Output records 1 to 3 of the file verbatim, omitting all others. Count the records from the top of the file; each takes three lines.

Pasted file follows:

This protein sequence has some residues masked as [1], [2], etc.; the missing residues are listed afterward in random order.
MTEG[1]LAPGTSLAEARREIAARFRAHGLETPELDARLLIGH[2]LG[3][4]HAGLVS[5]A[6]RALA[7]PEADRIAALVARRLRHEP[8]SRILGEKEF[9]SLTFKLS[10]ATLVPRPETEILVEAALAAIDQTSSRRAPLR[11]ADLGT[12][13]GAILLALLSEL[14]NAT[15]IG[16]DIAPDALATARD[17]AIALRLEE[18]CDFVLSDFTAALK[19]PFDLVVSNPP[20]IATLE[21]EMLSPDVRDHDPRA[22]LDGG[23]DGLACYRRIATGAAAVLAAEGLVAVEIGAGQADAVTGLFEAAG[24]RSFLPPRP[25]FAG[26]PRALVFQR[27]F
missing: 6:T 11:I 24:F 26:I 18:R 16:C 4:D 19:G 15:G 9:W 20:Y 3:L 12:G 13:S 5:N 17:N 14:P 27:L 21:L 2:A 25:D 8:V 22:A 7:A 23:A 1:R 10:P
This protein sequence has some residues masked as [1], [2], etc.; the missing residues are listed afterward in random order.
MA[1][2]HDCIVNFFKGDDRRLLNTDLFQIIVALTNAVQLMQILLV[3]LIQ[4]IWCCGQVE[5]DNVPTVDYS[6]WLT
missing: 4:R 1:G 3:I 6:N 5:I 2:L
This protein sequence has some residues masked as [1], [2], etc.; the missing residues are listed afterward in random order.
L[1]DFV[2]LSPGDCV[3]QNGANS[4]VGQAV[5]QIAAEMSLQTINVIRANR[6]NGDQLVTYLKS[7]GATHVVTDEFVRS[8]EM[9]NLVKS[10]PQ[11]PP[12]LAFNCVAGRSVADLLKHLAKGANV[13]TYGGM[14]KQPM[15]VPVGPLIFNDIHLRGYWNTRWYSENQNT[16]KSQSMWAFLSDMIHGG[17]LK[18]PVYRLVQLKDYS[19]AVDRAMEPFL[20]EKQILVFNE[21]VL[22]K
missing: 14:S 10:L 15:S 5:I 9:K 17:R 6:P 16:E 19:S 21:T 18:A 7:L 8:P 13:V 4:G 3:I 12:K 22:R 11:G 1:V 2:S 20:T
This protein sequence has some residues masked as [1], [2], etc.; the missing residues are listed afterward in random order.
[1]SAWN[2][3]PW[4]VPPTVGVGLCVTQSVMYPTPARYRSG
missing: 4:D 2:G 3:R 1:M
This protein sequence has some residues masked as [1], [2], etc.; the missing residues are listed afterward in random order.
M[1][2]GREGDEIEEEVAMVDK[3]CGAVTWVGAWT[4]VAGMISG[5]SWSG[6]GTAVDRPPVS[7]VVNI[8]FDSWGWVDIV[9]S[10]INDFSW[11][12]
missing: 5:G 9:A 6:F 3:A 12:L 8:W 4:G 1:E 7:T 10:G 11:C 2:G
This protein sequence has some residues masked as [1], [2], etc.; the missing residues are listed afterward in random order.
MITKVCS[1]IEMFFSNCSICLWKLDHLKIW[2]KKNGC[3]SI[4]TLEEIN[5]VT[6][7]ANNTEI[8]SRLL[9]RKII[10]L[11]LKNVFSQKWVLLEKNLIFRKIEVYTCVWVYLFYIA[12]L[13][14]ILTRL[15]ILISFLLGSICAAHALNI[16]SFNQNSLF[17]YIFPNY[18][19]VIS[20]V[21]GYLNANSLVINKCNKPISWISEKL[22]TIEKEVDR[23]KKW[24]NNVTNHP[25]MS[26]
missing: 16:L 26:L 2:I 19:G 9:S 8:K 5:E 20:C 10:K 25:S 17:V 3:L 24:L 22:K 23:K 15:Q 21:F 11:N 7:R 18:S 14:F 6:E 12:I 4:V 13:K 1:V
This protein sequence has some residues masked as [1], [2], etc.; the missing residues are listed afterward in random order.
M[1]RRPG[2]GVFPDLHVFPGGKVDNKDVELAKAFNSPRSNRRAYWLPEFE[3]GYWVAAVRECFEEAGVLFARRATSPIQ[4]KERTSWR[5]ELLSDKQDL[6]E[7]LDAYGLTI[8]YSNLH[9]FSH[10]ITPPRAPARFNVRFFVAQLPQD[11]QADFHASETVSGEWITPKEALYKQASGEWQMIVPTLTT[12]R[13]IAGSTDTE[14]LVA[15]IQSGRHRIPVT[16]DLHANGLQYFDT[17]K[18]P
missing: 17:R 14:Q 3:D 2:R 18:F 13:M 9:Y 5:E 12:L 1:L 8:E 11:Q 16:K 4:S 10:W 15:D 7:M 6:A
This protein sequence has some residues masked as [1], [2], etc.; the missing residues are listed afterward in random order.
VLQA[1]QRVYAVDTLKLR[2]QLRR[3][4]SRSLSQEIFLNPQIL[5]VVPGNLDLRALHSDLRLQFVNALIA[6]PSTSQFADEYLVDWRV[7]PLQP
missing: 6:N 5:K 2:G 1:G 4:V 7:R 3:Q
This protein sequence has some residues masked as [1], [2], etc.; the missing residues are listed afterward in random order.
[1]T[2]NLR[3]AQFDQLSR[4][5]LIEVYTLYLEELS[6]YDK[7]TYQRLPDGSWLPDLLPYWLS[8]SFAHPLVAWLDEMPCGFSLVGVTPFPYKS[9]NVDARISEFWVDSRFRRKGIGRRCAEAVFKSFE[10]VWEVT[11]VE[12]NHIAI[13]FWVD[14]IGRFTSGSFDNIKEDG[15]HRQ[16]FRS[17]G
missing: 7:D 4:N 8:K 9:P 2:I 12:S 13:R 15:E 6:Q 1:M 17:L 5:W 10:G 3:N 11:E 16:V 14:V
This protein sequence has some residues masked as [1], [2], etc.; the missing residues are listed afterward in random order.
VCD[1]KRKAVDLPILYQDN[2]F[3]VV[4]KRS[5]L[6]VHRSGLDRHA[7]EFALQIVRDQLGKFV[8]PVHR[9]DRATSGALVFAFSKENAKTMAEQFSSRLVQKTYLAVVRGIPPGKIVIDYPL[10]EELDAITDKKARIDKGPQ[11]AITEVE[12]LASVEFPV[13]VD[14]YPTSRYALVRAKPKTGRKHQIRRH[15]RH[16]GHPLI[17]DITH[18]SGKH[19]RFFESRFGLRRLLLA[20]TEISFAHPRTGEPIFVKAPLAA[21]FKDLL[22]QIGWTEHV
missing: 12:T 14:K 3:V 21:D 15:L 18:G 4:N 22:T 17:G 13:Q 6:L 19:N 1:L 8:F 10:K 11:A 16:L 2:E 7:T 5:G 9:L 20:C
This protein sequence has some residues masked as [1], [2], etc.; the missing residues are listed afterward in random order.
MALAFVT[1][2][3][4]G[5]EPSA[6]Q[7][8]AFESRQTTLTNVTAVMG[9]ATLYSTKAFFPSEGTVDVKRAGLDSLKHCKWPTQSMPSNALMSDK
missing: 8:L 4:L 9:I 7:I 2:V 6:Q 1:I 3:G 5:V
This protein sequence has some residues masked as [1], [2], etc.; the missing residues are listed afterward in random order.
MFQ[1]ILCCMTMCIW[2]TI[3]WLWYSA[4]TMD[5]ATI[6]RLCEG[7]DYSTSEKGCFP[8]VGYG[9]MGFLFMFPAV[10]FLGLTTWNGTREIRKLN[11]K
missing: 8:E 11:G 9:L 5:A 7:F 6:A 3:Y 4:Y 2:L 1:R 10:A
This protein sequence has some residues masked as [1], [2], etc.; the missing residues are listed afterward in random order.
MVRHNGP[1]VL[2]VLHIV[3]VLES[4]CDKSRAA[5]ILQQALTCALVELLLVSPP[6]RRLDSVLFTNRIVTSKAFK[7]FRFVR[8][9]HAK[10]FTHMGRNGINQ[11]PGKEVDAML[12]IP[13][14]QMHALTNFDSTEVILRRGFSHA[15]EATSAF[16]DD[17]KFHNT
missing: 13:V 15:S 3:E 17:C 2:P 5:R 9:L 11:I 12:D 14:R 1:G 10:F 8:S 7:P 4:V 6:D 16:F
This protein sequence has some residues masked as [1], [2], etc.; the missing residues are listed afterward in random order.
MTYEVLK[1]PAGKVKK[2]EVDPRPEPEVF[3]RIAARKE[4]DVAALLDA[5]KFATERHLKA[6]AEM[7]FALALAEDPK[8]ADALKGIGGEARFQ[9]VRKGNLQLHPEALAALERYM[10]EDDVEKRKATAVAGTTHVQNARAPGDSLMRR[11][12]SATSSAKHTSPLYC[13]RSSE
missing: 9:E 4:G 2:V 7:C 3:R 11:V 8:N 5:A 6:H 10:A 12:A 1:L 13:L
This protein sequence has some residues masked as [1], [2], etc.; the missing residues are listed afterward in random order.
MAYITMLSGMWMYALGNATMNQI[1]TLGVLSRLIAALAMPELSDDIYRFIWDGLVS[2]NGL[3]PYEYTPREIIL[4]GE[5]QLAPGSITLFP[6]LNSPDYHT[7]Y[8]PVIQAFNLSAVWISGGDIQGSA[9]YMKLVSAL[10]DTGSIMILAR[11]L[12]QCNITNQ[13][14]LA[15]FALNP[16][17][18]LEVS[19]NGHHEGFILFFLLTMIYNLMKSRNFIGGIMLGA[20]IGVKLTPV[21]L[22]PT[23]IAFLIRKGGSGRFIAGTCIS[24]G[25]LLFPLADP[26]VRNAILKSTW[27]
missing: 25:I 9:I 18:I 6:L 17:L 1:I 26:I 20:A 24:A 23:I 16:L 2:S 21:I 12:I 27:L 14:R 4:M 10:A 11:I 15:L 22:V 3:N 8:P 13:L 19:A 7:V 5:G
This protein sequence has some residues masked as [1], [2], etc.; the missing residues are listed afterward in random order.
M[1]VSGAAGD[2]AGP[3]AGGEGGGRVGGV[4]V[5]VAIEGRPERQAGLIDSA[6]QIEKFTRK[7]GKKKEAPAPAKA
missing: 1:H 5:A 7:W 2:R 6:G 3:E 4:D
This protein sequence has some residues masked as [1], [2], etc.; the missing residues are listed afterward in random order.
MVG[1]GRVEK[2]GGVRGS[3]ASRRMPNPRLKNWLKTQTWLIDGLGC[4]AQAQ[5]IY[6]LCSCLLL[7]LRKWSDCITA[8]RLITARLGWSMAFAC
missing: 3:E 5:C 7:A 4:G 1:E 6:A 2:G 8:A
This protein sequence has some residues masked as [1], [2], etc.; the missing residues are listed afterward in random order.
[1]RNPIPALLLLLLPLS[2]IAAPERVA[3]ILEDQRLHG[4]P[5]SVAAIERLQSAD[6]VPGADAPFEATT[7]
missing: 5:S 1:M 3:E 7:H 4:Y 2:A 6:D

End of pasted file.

This protein sequence has some residues masked as [1], [2], etc.; the missing residues are listed afterward in random order.
MTEG[1]LAPGTSLAEARREIAARFRAHGLETPELDARLLIGH[2]LG[3][4]HAGLVS[5]A[6]RALA[7]PEADRIAALVARRLRHEP[8]SRILGEKEF[9]SLTFKLS[10]ATLVPRPETEILVEAALAAIDQTSSRRAPLR[11]ADLGT[12][13]GAILLALLSEL[14]NAT[15]IG[16]DIAPDALATARD[17]AIALRLEE[18]CDFVLSDFTAALK[19]PFDLVVSNPP[20]IATLE[21]EMLSPDVRDHDPRA[22]LDGG[23]DGLACYRRIATGAAAVLAAEGLVAVEIGAGQADAVTGLFEAAG[24]RSFLPPRP[25]FAG[26]PRALVFQR[27]F
missing: 6:T 11:I 24:F 26:I 18:R 16:C 4:D 19:G 15:G 9:W 20:Y 3:L 12:G 13:S 5:N 17:N 14:P 27:L 21:L 2:A 25:D 8:V 22:A 7:A 23:A 1:R 10:P
This protein sequence has some residues masked as [1], [2], etc.; the missing residues are listed afterward in random order.
MA[1][2]HDCIVNFFKGDDRRLLNTDLFQIIVALTNAVQLMQILLV[3]LIQ[4]IWCCGQVE[5]DNVPTVDYS[6]WLT
missing: 4:R 1:G 3:I 6:N 5:I 2:L
This protein sequence has some residues masked as [1], [2], etc.; the missing residues are listed afterward in random order.
L[1]DFV[2]LSPGDCV[3]QNGANS[4]VGQAV[5]QIAAEMSLQTINVIRANR[6]NGDQLVTYLKS[7]GATHVVTDEFVRS[8]EM[9]NLVKS[10]PQ[11]PP[12]LAFNCVAGRSVADLLKHLAKGANV[13]TYGGM[14]KQPM[15]VPVGPLIFNDIHLRGYWNTRWYSENQNT[16]KSQSMWAFLSDMIHGG[17]LK[18]PVYRLVQLKDYS[19]AVDRAMEPFL[20]EKQILVFNE[21]VL[22]K
missing: 14:S 10:L 15:S 5:I 9:K 17:R 6:P 16:E 19:S 21:T 18:A 7:L 8:P 13:V 4:G 3:I 12:K 22:R 11:G 1:V 2:S 20:T